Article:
- Long vowels are marked by a dot accent, so /laa/ is ᓛ. Long consonants are shown by the appropriate final preceding the syllabic, so /ttu/ is ᑦᑐ. The various dialects of the language handle the consonant clusters differently, and some writers may omit the first element of the cluster altogether in their writing.
- On the chart, the Roman consonants and vowels follow the standard Inuktitut orthography as used in Nunavut and Nunavik (Northern Québec). The /ai/ ᐁ-series has been recently readopted in Nunavik; /ai/ in Nunavut would be ᐊᐃ. Unicode gives long /aai/ as ᐂ, although I have not seen this used in texts.
- Where eastern dialects pronounce /s/, western pronounce /h/. This is a one-to-one relationship so the same syllabic symbols can be used for both sounds.
- There are two additional syllabics letters, ᕼ and ᖯ, which are used to represent sounds from Inuvialuktun dialects or borrowed words from other languages. The character ᖯ represents the /b/ sound which occurs before /l/ or /y/. This may also be written with the p-final ᑉ. The ᕼ character is used for borrowed /h/. Where a dialect has native /h/, the s/h series is used. Unicode also gives an h-series ᕴᕵᕷᕹᕻ which I have not seen in texts.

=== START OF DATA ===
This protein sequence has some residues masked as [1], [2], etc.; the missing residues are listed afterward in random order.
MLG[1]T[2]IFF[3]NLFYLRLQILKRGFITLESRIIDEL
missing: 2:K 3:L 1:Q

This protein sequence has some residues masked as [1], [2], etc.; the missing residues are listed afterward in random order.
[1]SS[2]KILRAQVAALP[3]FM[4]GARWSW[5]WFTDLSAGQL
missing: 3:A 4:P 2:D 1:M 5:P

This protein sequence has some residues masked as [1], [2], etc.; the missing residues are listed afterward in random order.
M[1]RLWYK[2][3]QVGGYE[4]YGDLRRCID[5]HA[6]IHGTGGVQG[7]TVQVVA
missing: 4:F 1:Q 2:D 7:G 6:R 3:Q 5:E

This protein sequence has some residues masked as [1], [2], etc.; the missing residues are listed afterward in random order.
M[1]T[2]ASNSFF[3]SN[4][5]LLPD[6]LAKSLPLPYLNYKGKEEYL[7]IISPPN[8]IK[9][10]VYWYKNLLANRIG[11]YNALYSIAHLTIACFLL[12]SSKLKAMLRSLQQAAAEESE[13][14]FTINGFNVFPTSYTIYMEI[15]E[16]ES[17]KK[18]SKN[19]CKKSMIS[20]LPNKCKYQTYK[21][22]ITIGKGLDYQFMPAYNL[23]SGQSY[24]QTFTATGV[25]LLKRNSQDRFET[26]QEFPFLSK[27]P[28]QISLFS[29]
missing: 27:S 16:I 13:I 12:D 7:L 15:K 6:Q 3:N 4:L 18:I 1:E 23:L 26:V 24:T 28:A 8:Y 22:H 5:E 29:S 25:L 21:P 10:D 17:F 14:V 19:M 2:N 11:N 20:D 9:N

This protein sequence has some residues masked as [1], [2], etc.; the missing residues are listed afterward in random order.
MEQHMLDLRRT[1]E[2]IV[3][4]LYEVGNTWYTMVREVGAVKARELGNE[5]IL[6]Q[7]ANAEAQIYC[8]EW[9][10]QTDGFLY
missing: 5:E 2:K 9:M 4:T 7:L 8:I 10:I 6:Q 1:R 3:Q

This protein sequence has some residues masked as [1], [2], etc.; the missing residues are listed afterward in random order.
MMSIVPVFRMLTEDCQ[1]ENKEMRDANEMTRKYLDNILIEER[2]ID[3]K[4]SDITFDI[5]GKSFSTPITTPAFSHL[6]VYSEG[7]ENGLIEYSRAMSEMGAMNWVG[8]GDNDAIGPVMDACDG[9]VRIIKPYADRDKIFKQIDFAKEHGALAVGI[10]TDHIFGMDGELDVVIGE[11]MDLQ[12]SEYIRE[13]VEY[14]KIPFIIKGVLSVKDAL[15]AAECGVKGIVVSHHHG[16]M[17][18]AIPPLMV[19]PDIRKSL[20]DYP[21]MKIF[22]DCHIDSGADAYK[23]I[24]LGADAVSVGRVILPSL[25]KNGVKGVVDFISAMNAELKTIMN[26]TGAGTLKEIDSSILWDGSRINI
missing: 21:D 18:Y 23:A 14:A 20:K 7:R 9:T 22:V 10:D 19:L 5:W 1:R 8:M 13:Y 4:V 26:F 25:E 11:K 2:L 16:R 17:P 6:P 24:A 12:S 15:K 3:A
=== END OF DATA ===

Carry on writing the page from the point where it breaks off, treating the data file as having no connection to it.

- There is no syllabic symbol for the Natsilingmiutut sound /ɉ/ (written r* on the Inuktun page). The y-series is used for both /r/ and /r*/. Perhaps this dialect could borrow from Woods Cree, the barred-y series ᖬ to represent this sound.
- The cluster /jj/ is tyically written ᑦᔭ.
- Several dialects have a glottal stop. This is either omitted in syllabic writing, or indicated by an apostrophe ’.
- Occasionally on syllabic charts, the Roman for /ł/ is written with the ampersand 〈&〉. This sound is pronounced like Dene 〈ł〉 or Welsh 〈ll〉 (IPA [ɬ]). /j/ is typically pronounced as English /y/.
- Unlike Cree, a small ᙮ is not used for a period, the standard Roman . is found instead.
- This chart was compiled from several sources.